Suleiman marched northwards—we can again follow his movements in his own diary—at the head of an immense army, set at 250,000 men, an exaggerated figure. King John met him on the field of Mohacs, and the crown of St Stephen on this occasion passed for safe keeping into the possession of Suleiman , who never gave it back. Buda was easily taken, and the host advanced up the Danube, avoiding Pressburg, against Vienna. The garrison numbered 22,000; the walls were not strong; and Charles V, who ought to have hastened to the defense of the eastern mark, was in Italy. Ferdinand waited in terrible anxiety at Linz. He believed that it was the purpose of Suleiman to winter in Vienna and spend three years in the subjugation of Germany. The garrison of Viennain the meanwhile made suitable arrangements for encountering the storm. The houses outside the walls were leveled, the streets within torn up, buildings unroofed. The city was surrounded on September 26 and the operations began with mining. But the difficulty of procuring provisions and the approach of winter rendered the army impatient; and, when successive attempts at storming had been repelled with grave loss (October 9-12), it was decided to retreat after one more effort—especially as help was approaching, about 60,000 men from Bohemia, Moravia, and Germany. A half-hearted attack closed the episode of the first siege of Vienna, and at midnight the signal was given for a retreat which was marked by every horror. On December 16 Suleiman records, he returned "fortunately" to Stambul. He had failed in Austria, but Hungarylay at his feet, and John Zapolya, though not a tributary, was absolutely dependent on his support.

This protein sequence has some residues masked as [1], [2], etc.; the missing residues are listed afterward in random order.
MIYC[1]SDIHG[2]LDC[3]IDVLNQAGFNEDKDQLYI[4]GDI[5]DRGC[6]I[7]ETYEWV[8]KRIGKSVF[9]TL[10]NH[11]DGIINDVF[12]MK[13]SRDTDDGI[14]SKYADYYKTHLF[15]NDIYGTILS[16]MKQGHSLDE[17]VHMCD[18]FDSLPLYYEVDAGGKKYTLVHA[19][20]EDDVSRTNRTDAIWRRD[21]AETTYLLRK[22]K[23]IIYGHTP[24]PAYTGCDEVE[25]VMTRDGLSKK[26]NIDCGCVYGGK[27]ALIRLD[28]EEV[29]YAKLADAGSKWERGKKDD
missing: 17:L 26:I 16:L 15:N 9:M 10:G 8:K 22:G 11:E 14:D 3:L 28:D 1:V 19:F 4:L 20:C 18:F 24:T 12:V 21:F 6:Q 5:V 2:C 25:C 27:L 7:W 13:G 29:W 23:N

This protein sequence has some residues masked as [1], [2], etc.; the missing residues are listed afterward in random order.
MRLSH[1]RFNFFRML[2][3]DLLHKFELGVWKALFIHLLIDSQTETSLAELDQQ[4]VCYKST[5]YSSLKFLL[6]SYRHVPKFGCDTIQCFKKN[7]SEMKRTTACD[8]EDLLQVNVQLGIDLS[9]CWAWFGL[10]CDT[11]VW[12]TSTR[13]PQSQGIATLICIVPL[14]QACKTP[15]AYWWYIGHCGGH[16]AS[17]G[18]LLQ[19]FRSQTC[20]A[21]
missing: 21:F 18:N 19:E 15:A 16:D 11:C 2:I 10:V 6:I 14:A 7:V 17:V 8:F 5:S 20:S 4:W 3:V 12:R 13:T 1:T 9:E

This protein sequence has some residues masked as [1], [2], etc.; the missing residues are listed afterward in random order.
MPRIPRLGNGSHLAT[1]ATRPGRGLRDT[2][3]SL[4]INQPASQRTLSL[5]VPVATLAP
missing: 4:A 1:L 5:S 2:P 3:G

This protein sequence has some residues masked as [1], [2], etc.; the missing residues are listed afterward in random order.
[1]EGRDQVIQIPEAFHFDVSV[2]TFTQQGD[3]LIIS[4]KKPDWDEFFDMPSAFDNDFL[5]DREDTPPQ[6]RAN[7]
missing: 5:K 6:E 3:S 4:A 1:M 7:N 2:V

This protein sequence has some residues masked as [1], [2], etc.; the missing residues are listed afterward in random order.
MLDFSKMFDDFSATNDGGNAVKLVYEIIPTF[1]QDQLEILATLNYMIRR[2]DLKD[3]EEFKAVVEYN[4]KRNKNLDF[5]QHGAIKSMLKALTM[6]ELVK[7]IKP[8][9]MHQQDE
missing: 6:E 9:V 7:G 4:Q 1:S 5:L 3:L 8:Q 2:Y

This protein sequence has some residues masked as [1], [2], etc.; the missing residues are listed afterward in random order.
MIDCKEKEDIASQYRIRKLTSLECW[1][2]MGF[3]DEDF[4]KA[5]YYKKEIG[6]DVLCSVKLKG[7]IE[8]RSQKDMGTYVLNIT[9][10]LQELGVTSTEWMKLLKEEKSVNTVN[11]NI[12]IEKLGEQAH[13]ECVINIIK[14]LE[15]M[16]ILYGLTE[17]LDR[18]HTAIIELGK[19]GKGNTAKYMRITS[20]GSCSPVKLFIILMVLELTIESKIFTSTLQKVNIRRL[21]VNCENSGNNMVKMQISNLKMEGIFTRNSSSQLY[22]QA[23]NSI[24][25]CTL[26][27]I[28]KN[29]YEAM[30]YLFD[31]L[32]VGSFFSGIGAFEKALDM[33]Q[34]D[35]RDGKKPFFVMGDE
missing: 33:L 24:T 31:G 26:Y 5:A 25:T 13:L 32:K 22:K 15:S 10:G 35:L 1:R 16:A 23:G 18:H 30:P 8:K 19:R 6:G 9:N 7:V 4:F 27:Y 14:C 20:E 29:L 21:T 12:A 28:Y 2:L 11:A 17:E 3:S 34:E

The Cambridge Modern History planned by the Late Lord Acton LL.D. Regius Professor of Modern History, Edited by A. W. Ward LlTT.D. G. W. Prothero LlTT.D. Sttanley Leathes M.A. Volume I The Renaissance Cambridge at the Univsity Press 1902

Greece and the Levant: A Private Library

Sale: L08413 | Location: London, New Bond Street
Auction Dates: Session 1: Thu, 13 Nov 08 10:00 AM
LOT 63
ENDERLIN, JACOB, PUBLISHER.
DIE HOCHE STEIN-KLIPPEN UND GEBÜRGE, CYANEAE, OLYMPUS UND ATHOS. VON WELCHEN ZU SEHEN SEYN: DIE GROSSE, WELT-BERUFFENE, ZWISCHEN DEM SCHWARZEN UND WEISSEN MEER, AM BOSPHORO THRACICO, IN EUROPA LIGENDE, DESZ GRIECHISCHEN REICHS HAUBT UND DER OTTOMANISCHEN PORTEN. AUGSBURG: ANTON NEPPERSCHIMDT FOR JACOB ENDERLIN, 1689
5,000—7,000 GBP
Lot Sold. Hammer Price with Buyer's Premium: 15,000 GBP
DESCRIPTION
first edition, second issue, folio (277 x 182mm.), title printed in red and black, engraved frontispiece of Sultan Suleiman on horseback, 33 full-page engraved plates showing 86 maps, plans, views and natural history subjects, contemporary boards, modern cloth-backed box, worming in several leaves repaired with some loss, some plates damaged with loss, some browning, rebacked and repaired
PROVENANCE
Panos Gratsos, book label; Sefik E. Atabey, book label
LITERATURE AND REFERENCES
not in Blackmer; Contominas 239 (first issue); Atabey 402
CATALOGUE NOTE
rare. This work is similar to others published by Enderlin, Trinum marinum, in which some of the same plates occur, Archipelagus turbatus and Republic Venedig. All these works seem to have been inspired by the illustrated historico-geographical descriptions of Coronelli, and were published to take advantage of the interest in the region aroused by the Austro-Venetian-Turkish wars of 1684-90.